This book explores the range of ways in which the two leading sensation authors of the 1860s, Mary Elizabeth Braddon and Wilkie Collins, engaged with nineteenth-century ideas about how the personality is formed and the extent to which it can be influenced either by the subject or by others. Innovative readings of Braddon’s and Collins’s sensation novels – some of them canonical, others less well-known – demonstrate how they reflect, employ, and challenge Victorian theories of heredity, degeneration, willpower, inherent constitution, education, insanity, upbringing and social circumstance. Far from presenting a reductive depiction of ‘nature’ versus ‘nurture’, Braddon and Collins show the creation of character to be a complex interplay of internal and external factors that are as much reliant on chance as on the efforts of the people who try to exert control over an individual’s development. Their works raise challenging questions about responsibility and self-determinism and, as the analyses of these texts reveals, demonstrate an acute awareness that the way in which character formation is understood fundamentally influences the way people (both in fiction and reality) are perceived, judged and treated. Drawing on material from a variety of genres, including Victorian medical textbooks, scientific and sociological treatises, specialist and popular periodical literature, Creating character shows how sensation authors situated themselves at the intersections of established and developing, conservative and radical, learned and sensationalist thought about how identity could be made and modified.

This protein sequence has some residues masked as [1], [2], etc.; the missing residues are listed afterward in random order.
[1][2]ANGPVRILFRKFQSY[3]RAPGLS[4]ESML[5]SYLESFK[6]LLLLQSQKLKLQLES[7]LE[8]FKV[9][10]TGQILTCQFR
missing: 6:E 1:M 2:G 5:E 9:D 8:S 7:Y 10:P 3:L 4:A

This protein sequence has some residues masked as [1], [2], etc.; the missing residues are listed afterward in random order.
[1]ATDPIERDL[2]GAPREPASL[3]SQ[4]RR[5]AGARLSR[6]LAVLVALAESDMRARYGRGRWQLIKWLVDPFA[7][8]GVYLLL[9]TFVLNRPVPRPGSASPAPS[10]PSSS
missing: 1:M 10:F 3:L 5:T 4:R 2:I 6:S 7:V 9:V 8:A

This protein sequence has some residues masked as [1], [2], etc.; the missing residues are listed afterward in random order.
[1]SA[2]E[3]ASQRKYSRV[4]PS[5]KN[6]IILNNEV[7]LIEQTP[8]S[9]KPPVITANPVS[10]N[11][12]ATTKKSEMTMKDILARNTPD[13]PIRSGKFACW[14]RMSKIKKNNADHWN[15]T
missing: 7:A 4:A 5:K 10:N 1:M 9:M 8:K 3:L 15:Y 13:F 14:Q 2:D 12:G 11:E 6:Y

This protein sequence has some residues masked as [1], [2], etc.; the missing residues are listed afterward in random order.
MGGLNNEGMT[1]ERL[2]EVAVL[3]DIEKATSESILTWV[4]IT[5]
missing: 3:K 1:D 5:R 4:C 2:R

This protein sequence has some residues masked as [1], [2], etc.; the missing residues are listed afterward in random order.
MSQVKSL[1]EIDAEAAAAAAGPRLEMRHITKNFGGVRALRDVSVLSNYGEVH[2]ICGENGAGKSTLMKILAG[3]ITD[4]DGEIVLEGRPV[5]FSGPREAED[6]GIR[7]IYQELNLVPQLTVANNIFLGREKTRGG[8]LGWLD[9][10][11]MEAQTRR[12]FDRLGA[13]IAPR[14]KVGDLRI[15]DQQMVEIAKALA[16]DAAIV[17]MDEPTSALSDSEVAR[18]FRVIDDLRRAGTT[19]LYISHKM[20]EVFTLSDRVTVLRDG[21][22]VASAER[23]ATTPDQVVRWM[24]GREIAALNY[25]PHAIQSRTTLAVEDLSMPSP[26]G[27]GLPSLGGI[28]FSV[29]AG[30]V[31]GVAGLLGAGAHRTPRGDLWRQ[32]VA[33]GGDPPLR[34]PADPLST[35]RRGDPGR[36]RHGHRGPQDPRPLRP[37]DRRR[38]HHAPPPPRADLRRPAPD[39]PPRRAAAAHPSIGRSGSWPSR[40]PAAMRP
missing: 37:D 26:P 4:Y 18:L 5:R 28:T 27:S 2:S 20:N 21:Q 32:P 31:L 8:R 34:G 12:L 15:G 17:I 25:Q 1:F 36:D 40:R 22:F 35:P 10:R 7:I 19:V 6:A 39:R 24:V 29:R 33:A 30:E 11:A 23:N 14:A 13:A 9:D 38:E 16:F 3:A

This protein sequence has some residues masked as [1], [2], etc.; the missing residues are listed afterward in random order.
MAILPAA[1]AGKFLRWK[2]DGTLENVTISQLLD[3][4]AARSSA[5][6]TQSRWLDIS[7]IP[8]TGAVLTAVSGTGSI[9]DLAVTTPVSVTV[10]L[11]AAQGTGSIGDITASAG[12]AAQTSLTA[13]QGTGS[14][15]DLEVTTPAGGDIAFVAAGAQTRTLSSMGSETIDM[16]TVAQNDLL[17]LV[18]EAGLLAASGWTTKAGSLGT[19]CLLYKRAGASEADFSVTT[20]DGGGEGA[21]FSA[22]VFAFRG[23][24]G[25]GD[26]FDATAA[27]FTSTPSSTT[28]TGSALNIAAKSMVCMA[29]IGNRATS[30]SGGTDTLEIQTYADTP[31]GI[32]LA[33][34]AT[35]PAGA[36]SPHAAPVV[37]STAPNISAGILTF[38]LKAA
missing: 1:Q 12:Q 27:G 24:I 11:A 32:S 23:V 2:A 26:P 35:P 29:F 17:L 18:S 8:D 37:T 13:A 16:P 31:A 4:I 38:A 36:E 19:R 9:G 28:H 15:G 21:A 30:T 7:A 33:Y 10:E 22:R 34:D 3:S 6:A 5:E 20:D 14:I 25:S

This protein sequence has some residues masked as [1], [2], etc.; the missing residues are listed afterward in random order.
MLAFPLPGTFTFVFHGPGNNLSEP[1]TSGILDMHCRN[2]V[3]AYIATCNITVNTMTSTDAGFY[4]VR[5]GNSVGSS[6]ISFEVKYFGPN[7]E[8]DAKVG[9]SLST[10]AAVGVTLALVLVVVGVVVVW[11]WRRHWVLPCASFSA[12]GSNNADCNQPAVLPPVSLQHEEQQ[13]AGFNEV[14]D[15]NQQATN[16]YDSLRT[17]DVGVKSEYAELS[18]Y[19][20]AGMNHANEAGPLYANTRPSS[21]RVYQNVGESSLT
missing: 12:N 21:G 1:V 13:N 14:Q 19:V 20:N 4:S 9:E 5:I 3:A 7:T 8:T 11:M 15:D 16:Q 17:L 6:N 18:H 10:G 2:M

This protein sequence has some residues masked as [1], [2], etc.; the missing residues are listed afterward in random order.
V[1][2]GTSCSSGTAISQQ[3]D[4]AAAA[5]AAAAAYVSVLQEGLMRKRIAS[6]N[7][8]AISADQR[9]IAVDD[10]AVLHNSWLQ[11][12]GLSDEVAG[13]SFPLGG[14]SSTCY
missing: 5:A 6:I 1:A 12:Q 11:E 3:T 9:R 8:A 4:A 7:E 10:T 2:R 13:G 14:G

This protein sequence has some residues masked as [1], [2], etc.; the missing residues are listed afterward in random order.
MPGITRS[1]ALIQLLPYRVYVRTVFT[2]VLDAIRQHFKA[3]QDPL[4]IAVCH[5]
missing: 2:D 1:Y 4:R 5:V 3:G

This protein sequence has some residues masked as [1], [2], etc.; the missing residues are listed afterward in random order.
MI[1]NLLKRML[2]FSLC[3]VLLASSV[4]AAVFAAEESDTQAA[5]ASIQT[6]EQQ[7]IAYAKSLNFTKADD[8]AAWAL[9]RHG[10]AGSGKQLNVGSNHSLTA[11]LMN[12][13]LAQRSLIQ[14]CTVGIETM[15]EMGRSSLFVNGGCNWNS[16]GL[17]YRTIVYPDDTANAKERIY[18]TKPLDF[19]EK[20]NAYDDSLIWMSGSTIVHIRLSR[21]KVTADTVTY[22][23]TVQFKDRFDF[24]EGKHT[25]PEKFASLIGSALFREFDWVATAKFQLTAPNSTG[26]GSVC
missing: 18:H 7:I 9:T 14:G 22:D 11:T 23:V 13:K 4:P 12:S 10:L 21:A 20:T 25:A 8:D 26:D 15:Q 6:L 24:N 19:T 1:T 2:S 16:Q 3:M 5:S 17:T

With reference to films such as The Terror Experiment (2010) and Osombie (2012), this paper explores the figure of the zombie terrorist, a collectively othered group that is visually identifiable as not us and can be slaughtered with impunity. In cinematic treatments, the zombie terrorist operates within a collectivity of zombies, erasing the possibility of individuality when the transformation from human to zombie takes place. The zombie terrorist signifies otherness in relation to selfhood, and is characterised by a mind/body split. Emerging from the grave in the archetypal zombie primal scene, this reanimated corpse is undead in its animate corporeality coupled with a loss of all mental faculties. The erasure of individual identity and memory along with broader human characteristics such as empathy or willpower coincides with the zombie terrorist s physical movement and action.
hanged for forging his signature, an event
Mannion believes initiated his own exclusion from respectable society
(p. 182). In retaliation, Mannion first consummates his illicit relationship with Margaret (in Basil’s hearing), and then vows to persecute Basil
Self-control, willpower and monomania